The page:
Netflix took a victory lap on Monday morning following a history-making showing at the Primetime Emmy Awards.

After winning 44 Emmys in total this year — tying the record for most wins by a single platform/network in a single year, set by CBS in 1974 — Bela Bajaria, the Netflix head of global TV, said the scores of statuettes made for “an historic night.”

“I think last night was an historic night in many ways,” Bajaria said on a press call. “Tying the record of CBS’ 44 wins from 1974, when there was three networks, was historic. ‘The Crown’ sweeping all seven drama series categories was historic. It was an historic night for streaming, to win drama, comedy, and limited awards. I think if you look at ‘The Crown,’ everything from the cinematography to the casting to the writing and the execution of that show was rewarded in that way. The craft of what Peter Morgan and the team did was so exquisite and it’s amazing to see it rewarded in that way.”

Peter Friedlander, Netflix’s head of US and Canada scripted series, discussed his reaction to seeing the streamer questioning whether or not it was even eligible for such awards years ago to where it is now.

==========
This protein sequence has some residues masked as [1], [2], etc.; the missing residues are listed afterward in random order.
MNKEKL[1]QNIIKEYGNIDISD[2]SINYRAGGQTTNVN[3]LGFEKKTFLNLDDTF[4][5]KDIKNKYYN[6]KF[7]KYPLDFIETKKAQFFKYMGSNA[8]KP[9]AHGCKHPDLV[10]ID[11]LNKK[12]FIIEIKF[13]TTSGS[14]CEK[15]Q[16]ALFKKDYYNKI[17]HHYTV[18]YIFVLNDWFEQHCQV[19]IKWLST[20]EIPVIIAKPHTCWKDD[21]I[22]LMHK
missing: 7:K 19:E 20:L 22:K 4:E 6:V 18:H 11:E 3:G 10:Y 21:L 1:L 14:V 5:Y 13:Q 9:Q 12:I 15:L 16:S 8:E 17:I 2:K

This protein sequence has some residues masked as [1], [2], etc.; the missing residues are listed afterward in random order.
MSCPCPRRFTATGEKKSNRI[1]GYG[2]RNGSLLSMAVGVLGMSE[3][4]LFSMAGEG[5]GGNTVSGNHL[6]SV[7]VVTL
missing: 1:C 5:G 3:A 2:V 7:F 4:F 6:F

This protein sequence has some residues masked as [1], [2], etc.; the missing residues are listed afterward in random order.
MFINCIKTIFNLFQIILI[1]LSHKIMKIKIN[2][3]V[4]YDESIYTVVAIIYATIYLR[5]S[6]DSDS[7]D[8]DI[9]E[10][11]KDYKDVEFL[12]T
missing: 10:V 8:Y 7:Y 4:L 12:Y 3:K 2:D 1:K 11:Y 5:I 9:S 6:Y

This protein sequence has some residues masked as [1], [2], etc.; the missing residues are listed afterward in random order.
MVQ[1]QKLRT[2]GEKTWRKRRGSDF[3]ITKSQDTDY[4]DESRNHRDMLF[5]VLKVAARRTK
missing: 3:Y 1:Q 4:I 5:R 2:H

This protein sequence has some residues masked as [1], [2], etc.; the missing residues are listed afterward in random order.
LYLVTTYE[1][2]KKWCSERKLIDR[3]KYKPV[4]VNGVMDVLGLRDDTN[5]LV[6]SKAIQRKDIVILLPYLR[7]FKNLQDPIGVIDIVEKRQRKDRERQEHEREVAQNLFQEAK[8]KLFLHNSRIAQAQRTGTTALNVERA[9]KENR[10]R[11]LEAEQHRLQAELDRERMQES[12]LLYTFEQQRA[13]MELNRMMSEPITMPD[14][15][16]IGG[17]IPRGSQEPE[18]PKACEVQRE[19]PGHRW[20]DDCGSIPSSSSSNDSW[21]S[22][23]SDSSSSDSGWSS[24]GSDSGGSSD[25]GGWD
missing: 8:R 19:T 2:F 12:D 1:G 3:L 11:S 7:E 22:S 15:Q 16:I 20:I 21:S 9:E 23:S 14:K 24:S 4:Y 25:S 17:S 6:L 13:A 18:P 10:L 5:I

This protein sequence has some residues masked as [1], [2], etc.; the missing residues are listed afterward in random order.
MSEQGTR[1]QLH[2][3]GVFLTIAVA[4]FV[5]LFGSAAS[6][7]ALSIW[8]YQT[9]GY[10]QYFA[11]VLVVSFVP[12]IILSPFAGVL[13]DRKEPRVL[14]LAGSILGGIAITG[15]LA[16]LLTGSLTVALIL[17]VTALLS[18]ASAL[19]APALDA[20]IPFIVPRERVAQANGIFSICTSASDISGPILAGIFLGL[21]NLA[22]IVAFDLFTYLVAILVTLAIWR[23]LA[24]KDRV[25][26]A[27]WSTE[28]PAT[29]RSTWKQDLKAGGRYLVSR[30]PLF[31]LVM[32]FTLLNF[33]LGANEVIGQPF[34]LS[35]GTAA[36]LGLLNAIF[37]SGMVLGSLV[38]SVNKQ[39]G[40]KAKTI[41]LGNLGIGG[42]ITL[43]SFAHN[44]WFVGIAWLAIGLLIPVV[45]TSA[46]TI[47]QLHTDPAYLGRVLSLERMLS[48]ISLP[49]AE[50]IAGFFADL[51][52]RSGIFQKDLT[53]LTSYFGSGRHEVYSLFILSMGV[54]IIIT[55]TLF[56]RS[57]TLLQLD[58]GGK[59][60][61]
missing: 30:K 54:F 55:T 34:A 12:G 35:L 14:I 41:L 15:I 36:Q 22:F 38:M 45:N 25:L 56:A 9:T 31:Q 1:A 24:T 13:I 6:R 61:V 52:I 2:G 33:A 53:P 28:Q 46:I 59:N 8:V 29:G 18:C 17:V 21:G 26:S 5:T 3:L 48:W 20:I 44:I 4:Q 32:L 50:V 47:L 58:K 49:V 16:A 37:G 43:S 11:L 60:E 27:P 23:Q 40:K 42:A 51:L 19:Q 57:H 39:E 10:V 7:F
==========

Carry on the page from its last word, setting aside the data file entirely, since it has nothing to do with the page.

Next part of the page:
“I was here eight years ago when we started having drama shows with ‘House of Cards’ and we had no idea if we were going to be eligible even,” he said. “So to be where we are as of last night eight years later felt like such a sea change, and it’s so thrilling.”

For the first time ever, Netflix won more Emmys than any other platform. It did so while more than doubling the Emmy haul of its nearest competition, which was HBO/HBO Max with 19 total wins.

But the night was not without its controversies, with no actors of color winning a single award during Sunday’s telecast. This came despite the fact that there was a record number of nominees of color this year.

“I think that what converts nominations into wins is the voting body,” Bajaria said. “I do think that the industry is putting more focus and intention behind what kinds of shows and who gets to tell those stories. So I think a big part of what we do and what we focus on is greenlighting those shows and supporting that talent all the way through.”

Bajaria was also asked about the notion that, given that broadcast shows rarely win major Emmys at this point, it would make more sense for a streamer like Netflix to take over hosting the award show.

“We don’t do live in that way and I’m sure when the rights are up there are plenty of different platforms…that will still talk about the right places for the show,” she responded. “But I think broadcast TV still does great live events and they know how to put these shows on.”